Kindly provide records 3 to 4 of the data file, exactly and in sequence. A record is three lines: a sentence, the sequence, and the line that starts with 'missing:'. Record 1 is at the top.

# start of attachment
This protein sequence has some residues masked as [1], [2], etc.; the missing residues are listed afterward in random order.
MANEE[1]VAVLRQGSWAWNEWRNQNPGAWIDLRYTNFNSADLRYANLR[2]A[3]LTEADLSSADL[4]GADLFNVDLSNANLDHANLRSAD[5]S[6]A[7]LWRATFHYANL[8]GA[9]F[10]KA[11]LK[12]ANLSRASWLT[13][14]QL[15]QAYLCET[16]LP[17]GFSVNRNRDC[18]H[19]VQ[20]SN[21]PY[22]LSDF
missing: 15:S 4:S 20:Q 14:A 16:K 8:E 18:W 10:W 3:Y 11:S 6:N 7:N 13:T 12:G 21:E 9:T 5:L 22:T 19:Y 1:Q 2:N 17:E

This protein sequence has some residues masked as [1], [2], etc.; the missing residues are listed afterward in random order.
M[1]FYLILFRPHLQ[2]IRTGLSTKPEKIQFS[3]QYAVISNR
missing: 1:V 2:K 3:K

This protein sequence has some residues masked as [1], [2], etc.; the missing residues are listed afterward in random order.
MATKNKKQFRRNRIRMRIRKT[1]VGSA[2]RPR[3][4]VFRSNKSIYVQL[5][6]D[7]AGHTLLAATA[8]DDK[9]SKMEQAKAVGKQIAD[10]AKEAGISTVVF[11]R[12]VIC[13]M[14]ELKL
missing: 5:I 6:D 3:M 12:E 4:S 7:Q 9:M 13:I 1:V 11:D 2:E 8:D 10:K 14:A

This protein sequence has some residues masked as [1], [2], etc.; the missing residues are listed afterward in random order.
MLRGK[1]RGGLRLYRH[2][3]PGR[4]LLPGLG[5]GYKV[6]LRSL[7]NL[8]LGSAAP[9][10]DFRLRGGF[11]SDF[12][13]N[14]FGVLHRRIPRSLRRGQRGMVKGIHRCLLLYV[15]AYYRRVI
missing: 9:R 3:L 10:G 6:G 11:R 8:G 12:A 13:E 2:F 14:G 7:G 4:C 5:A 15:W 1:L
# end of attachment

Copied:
This protein sequence has some residues masked as [1], [2], etc.; the missing residues are listed afterward in random order.
MATKNKKQFRRNRIRMRIRKT[1]VGSA[2]RPR[3][4]VFRSNKSIYVQL[5][6]D[7]AGHTLLAATA[8]DDK[9]SKMEQAKAVGKQIAD[10]AKEAGISTVVF[11]R[12]VIC[13]M[14]ELKL
missing: 5:I 6:D 3:M 12:E 4:S 7:Q 9:M 13:I 1:V 11:D 2:E 8:D 10:K 14:A

This protein sequence has some residues masked as [1], [2], etc.; the missing residues are listed afterward in random order.
MLRGK[1]RGGLRLYRH[2][3]PGR[4]LLPGLG[5]GYKV[6]LRSL[7]NL[8]LGSAAP[9][10]DFRLRGGF[11]SDF[12][13]N[14]FGVLHRRIPRSLRRGQRGMVKGIHRCLLLYV[15]AYYRRVI
missing: 9:R 3:L 10:G 6:G 11:R 8:G 12:A 13:E 2:F 14:G 7:G 4:C 5:A 15:W 1:L